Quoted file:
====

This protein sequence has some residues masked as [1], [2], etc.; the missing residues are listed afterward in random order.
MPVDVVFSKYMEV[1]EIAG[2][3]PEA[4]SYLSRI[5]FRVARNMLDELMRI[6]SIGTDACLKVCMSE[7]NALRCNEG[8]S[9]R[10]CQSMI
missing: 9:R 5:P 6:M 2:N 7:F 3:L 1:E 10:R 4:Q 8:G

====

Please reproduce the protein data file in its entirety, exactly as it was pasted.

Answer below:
This protein sequence has some residues masked as [1], [2], etc.; the missing residues are listed afterward in random order.
MPVDVVFSKYMEV[1]EIAG[2][3]PEA[4]SYLSRI[5]FRVARNMLDELMRI[6]SIGTDACLKVCMSE[7]NALRCNEG[8]S[9]R[10]CQSMI
missing: 9:R 5:P 6:M 2:N 7:F 3:L 1:E 10:R 4:Q 8:G